Cadillac Owners Forum banner
  • Hey everyone! Enter your ride HERE to be a part of JULY's Ride of the Month Challenge!
1 - 1 of 1 Posts

2005 Cadillac STS 4 V8
1 Posts
Discussion Starter · #1 ·
First post, found lots of good info on here but no info on motor mount replacement for the STS AWD with the V8. The following is my experience from completing this job tonight. The V8 AWD is by far the hardest combination to perform this job. To my knowledge there are no youtube videos or posts from someone attempting this but I’m sure it has been done before. If you are looking for info on V6 or RWD models you do not need to do what I did here as it will be unnecessary extra work.

I managed to complete this on jack stands with no special tools. But more importantly did it WITHOUT removing exhaust manifolds, heat shields, cats, or steering components. It took me a long time since I had no guides to go by, so hopefully this can help you. It can be done in a weekend, maybe one day if you’re organized. I’m in the rust belt and the car has 150k on it, so not as easy there and was the reason I wasn’t taking my manifolds or cats off. My most important advice is to have some patience, I nearly gave up on the driver side one. I also am replacing brakelines and did both serpentine belts so I took a few more parts off than I needed to.

1. Spray penetrating oil on all bolts in advance
2. Remove bumper and wheel well liners and all engine plastic covers, air intake
3. Unbolt radiator shroud
4. Remove electric radiator fans
5. Evacuate refrigerant
6. Disconnect A/C lines from condenser coil
7. Unscrew power steering cooler
8. Unbolt oil cooler
9. Remove plastic rivets on flexible shrouds on both sides of the coil set
10. Unbolt condenser coil and remove
11. Unscrew trans cooler lines
12. Leave oil cooler hanging, all other coils should now be able to be removed
13. Remove mechanical fan and clutch using the three bolts holding the bracket on
14. Unbolt the 3 bolts holding the alternator in, remove belts as needed.
15. Remove passenger side motor mount. You can access the top nut from the front by shuffling the alternator around. You will need to jack up the motor from oil pan and make sure to use a piece of wood to not damage the pan. Both my mounts were corroded to the top mount bracket. Use a pry bar and hammer to free them. I also had to tie a rope around the top stud of the motor mount and yank it out (with a sledge hammer in the rope loop) to free it. My new motormount was not depressed like the bad one so it was taller. I cut the bottom stud a little so that I could angle it in and also needed a hammer to line up the studs. You could remove the mount bracket and not have to cut it I suspect. Compare old to new to make sure dowel pins line up the same.
16. Install the top nut to passenger side mount but leave the bottom free
17. Start on the driver’s side mount by removing the cv axle. You can unbolt the upper control arm ball joint and tie rod ball joint to give just enough clearance to get the axle out of the spindle. See attached picture for working area with cv removed.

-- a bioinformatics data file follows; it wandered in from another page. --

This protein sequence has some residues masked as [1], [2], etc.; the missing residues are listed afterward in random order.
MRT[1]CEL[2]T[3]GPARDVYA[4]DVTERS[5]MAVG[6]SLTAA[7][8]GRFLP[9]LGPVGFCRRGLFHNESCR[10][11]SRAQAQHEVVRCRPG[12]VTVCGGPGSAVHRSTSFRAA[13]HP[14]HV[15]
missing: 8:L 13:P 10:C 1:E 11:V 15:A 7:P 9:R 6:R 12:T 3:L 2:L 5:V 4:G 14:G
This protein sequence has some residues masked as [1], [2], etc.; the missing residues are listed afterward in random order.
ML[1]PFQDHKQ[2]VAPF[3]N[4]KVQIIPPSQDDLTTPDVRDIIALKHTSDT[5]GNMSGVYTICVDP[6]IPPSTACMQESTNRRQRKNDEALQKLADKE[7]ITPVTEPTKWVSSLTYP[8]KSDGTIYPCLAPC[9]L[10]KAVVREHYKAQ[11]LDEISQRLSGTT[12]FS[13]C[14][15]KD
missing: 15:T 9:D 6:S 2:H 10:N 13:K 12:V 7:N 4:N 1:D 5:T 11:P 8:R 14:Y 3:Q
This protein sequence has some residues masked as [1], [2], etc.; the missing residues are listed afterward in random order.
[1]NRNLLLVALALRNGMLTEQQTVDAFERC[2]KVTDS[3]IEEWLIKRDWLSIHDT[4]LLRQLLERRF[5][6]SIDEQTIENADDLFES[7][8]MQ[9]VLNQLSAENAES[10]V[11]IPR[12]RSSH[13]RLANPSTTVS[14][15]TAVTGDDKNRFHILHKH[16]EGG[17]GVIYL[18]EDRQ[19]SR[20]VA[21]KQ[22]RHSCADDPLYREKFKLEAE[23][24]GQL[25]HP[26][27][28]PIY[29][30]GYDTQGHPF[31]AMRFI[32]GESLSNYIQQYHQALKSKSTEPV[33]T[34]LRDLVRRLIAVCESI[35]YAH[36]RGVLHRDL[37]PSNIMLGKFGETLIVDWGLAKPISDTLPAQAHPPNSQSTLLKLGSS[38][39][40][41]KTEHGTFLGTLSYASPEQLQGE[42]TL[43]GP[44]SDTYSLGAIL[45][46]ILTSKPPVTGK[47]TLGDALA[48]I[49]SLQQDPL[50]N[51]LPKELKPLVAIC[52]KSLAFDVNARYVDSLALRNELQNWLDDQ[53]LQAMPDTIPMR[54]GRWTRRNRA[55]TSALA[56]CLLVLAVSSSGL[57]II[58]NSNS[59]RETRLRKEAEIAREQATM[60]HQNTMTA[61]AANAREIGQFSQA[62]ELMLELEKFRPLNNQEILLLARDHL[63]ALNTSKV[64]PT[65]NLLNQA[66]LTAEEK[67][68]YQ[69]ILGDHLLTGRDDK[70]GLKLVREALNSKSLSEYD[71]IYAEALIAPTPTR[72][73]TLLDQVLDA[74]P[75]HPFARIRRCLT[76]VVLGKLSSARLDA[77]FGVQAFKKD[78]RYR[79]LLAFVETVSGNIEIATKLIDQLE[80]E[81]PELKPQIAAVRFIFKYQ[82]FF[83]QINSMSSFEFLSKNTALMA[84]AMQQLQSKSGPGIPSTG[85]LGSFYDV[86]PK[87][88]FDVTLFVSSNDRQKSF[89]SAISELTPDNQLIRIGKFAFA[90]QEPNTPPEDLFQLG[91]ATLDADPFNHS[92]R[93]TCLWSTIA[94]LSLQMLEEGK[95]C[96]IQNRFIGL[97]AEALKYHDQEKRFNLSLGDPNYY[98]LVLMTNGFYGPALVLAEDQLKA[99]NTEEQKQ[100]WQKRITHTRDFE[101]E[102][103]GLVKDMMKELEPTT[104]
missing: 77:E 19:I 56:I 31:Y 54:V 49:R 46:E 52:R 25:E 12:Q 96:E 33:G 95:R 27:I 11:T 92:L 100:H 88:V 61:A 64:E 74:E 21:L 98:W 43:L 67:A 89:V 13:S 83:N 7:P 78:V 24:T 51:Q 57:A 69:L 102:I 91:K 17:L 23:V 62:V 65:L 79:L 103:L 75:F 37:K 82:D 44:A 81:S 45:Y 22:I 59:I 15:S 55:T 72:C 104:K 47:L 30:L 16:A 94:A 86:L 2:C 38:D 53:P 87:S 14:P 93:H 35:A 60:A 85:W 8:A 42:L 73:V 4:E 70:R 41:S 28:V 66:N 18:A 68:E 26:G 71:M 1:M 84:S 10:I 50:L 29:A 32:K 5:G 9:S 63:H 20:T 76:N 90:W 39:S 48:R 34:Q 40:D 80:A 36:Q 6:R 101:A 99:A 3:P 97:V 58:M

18. There are hard power steering lines in the way of prying the axle out of it’s cup with a fork, so I was able to use a crowbar to work it out.
19. There are 4 bolts holding in the motor mount bracket to the engine. They need to be removed now. Every one of them is hard to get to, especially the top two. I was able to loosen with a rachetting wrench. ( They are all 15mm btw or equiv english size. Motor mount nuts are 13/16 and you need a deep well socket.). But the trick here is remove the wrench before it gets stuck between the exhaust manifold. Use long reach needle nose pliers on the threads of the bolts to free them. If you have small hands you may be able to turn them. See attached picture. Also, the pivotting rachet wrench may be good here, I didn’t have one. You will only get enough room for one or two clicks on the rachet so take your time and be patient.
20. With the engine jacked all the way up you can get a socket on the top motor mount nut and remove.
21. At this point I discovered my mount bracket was fused by corrosion to the top of the motor mount. I removed what was left of the mounts heat shield here. Prying didn’t cut it, so I finagled an air chisel in there and busted it free. I had to lower the engine first and bolt the bottom of the mount down to put tension on the assembly. Isn’t rust fun. Try not to bust up the aluminum mount bracket surface.
22. With the bracket now free both bracket and mount can come out via cv axle path. This is very tight but they will both come out separately.
23. Compare new motor mount dowel pin alignment to old one, and test fit it in the bracket. My dowel pin didn’t fit so I had to ream put the dowel pin hole with a drill bit.
24. Install new mount, sending in the bracket first and wedging up high with the motor fully lifted. They should fit together with just enough room to where you don’t need to cut the stud short.
25. Install top nut on the mount, wedging the bracket with something. Motor still raised all the way
26. Lower engine so bracket holes line up to engine block.
27. Install lower right bolt loosely, then install top two bolts. I used a magnet pen to line up the top bolt and threaded in using needle nose pliers. This is probably the trickiest part.
28. Once that is done lower engine and torque both bottom mount nuts. Install all the other parts in reverse order.

Disclaimer: I am not recommending anyone follow this but this was the order that worked for me. Follow all laws like refrigerant evacuation work and be safe with jackstands etc. Also you won’t be able to get a torque wrench on hardly anything since it is so cramped.
Thanks and I hope this helps someone!
1 - 1 of 1 Posts